TWS 59 | The Wealth Gap

The Wealth Gap: The comforts we enjoy from this wealth inequality have allowed wealthy people to amass capital to invest in research and development and develop new, innovative conveniences.


I could have guessed that you were going to say something along those lines, even though we haven’t even talked about this in detail previous to the interview. I have some statistics here that I usually will find from an opinion and perspective research, depending on the perspective. It doesn’t make the news headlines that often but one of them is Matt Ridley. He’s written a bunch of books. The one that hit me the hardest years ago was The Rational Optimist, which is when everything was falling down and he wrote this book that said that the world is amazing.

Here are some of the things that he cited in a blog post. He said, “Extreme poverty has fallen below 10% of the world’s population for the first time.” It was 60% when he was born, which was in the late 1940s. Child mortality has fallen to record low levels. Famine virtually went extinct. Malaria, Polio and heart disease are on the decline. One of the least fashionable predictions that he made was the ecological footprint. We have been able to use more sustainable resources and be more efficient with the way in which we are attentive to those initiatives.

As far as the use of land and the use of water when it comes to producing food has dropped 100%. I can keep going on and on as far as how people are coming out of extreme poverty. Peter Diamandis is more on the technological front. He’s talked about the fact that we’re approaching four billion people with smartphones. Where people are getting connected, they’re getting access to information, education, and so forth. I agree with you. There’s a disease of abundance than there is of scarcity when it comes to living the way that we live now versus what life would have been 100 years ago.

I was going to add to your list before with the proliferation of mobile phones and so forth, access to banking or cryptocurrency, sending money around, transmitting to family members and other countries. The fact that Africa didn’t get into landlines and telephone poles and all the rest. They leapfrogged over that and now have like 95% plus penetration of cell phones, even out in these remote villages where they can access Wikipedia and suddenly any villager can learn from all of the knowledge in the world.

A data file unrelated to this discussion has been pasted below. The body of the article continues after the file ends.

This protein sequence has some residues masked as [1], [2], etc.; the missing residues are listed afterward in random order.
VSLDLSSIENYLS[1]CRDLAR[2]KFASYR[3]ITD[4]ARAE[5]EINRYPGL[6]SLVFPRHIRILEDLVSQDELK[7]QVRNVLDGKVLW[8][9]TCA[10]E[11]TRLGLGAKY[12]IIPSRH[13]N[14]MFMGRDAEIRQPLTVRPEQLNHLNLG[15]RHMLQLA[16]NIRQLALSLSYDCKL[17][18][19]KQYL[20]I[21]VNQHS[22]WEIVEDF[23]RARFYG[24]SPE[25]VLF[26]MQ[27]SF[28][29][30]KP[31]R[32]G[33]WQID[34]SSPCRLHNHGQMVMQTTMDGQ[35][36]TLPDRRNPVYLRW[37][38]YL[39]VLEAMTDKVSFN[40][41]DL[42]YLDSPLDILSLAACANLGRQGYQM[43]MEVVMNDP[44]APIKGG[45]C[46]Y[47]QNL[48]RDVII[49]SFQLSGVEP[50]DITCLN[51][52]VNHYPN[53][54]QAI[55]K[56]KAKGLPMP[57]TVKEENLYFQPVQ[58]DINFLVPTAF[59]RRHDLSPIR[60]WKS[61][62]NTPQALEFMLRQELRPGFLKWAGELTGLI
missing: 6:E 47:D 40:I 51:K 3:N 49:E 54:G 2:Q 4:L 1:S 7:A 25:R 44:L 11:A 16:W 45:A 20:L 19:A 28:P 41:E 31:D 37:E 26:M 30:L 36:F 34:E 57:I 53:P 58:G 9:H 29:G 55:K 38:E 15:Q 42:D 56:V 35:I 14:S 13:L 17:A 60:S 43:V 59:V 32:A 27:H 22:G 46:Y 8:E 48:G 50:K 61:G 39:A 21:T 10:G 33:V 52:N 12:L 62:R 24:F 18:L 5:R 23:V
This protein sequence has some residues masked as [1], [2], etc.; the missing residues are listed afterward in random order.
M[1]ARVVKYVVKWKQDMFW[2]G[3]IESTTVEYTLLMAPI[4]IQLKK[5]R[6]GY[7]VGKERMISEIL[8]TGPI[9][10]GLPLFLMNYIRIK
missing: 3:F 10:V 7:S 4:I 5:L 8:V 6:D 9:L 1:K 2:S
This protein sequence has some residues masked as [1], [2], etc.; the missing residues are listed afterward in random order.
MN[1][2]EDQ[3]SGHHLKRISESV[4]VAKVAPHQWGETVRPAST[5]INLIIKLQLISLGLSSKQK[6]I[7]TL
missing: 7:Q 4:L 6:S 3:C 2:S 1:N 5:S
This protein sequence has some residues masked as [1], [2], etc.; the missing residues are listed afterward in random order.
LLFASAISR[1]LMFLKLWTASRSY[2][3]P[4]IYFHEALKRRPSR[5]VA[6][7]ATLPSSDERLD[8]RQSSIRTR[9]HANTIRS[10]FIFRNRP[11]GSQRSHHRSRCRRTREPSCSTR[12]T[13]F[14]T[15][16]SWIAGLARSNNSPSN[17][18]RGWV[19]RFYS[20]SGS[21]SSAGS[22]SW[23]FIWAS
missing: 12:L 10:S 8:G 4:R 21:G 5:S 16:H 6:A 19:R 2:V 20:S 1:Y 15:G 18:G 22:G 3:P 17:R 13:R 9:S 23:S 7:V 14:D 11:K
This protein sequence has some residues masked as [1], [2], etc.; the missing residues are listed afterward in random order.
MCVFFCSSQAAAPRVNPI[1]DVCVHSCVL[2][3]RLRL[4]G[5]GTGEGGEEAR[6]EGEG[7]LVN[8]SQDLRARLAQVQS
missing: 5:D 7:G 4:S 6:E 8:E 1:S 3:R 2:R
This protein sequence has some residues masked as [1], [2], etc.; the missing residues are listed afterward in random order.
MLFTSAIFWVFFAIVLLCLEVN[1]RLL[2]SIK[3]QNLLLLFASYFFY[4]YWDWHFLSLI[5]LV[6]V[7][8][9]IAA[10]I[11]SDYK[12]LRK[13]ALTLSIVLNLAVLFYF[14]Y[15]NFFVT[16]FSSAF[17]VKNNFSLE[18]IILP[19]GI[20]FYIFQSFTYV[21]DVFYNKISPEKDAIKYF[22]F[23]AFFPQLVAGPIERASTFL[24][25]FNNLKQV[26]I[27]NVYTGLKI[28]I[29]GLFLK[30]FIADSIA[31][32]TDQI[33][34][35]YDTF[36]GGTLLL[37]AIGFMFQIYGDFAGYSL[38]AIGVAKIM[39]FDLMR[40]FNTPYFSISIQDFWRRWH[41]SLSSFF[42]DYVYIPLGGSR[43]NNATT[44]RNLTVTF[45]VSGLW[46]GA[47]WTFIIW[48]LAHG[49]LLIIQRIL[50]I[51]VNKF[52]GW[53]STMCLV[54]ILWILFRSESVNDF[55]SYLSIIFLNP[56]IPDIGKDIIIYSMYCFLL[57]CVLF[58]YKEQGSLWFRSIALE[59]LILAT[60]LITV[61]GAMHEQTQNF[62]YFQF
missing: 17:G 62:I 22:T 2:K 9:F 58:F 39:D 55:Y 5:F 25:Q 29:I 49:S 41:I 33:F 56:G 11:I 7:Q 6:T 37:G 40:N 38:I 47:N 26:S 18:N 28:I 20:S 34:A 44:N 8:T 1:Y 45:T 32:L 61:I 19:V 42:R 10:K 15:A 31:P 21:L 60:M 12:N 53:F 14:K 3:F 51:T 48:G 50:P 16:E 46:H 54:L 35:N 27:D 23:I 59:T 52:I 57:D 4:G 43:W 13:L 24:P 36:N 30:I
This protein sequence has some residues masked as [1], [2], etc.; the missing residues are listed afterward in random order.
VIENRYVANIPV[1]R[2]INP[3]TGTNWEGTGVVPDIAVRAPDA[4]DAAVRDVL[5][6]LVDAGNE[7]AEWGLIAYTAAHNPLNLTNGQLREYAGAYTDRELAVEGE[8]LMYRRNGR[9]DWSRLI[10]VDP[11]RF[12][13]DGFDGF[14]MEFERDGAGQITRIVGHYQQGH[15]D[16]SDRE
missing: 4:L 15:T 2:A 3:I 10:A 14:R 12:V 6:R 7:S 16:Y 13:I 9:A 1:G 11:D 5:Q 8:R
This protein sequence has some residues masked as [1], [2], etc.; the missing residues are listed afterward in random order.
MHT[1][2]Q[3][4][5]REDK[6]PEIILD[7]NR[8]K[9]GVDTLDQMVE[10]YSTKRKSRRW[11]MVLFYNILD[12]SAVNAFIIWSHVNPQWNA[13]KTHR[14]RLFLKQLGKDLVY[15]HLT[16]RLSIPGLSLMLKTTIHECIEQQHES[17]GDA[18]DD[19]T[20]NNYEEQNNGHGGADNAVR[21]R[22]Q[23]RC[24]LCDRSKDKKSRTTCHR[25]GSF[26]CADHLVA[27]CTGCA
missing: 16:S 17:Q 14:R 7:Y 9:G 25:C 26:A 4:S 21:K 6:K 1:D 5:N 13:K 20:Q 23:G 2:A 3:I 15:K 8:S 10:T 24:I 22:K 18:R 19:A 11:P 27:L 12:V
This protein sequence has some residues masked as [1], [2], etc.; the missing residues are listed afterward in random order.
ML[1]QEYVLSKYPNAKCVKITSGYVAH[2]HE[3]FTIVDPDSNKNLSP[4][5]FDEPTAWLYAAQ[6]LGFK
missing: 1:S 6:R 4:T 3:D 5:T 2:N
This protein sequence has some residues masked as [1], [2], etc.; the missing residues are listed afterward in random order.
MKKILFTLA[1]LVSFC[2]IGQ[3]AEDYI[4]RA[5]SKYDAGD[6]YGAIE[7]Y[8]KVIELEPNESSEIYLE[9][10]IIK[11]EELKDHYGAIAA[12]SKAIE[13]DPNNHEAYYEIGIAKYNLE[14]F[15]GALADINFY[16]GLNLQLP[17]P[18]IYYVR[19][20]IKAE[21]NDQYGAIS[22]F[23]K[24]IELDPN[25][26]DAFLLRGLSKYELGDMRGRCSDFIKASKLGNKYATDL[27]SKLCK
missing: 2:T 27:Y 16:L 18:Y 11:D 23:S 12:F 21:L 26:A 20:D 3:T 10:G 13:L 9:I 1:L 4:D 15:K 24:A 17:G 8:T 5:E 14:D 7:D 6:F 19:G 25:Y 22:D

I was a missionary in Honduras many years ago and I lived in these tiny little pueblos for two years. I remember once a week, we would get an opportunity to email the family and say, “I’m still alive out here.” We do that at these internet cafes that were crazy expensive. They were rare. The internet was horrible. Now, the same thing as you pointed out. Everyone’s got cell phones, constant connectivity, connecting all the world, creating amazing remote work opportunities where people out in these villages can go on and say, “I can do graphic design. I can do editing. I can do translation and I can do whatever.” It creates all these economic opportunities that they didn’t have before.

I care a lot about issues surrounding charity and poverty. I don’t want to sound like I’m some kind of greedy capitalist. My wife and I focus and try to lift those who are in need and find ways to serve. I know of no other economic system that does it better than what’s often called capitalism because you have the incentive for these people to go and produce. That means the Jeff Bezos and the Elon Musk and others are going to amass substantial wealth but they’re not extracting it from anyone. It’s not a zero-sum game. They’re not forcibly taking it from people. All that means is they figured out a way to serve a crap ton of people because capitalism and entrepreneurship and business is service. It’s, “I hate pulling weeds and the fact that someone will come to serve me by pulling my weeds and we have an economic exchange, I can make it worth their while.”

There's more of a disease of abundance than there is of scarcity when it comes to living the way that we do today. Click To Tweet

That is still service to me because I would rather part with $10, $20, $50 or whatever than do the weeds. Having an electric car, having drone deliveries, or whatever the issue is. These people have figured out a way to serve a ton of people rather than a few people. In my mind, that is a system that should be praised, notwithstanding that. I do think it’s important that we still look at the inequality issues and figure out even better ways to help people move up that economic ladder. It doesn’t come from the traditional. Do you remember the lobsters and the bucket story? Where you put lobsters in a bucket and as one tries to get out, the other crabs pull down, “Let’s try and pull it down so we can get up.”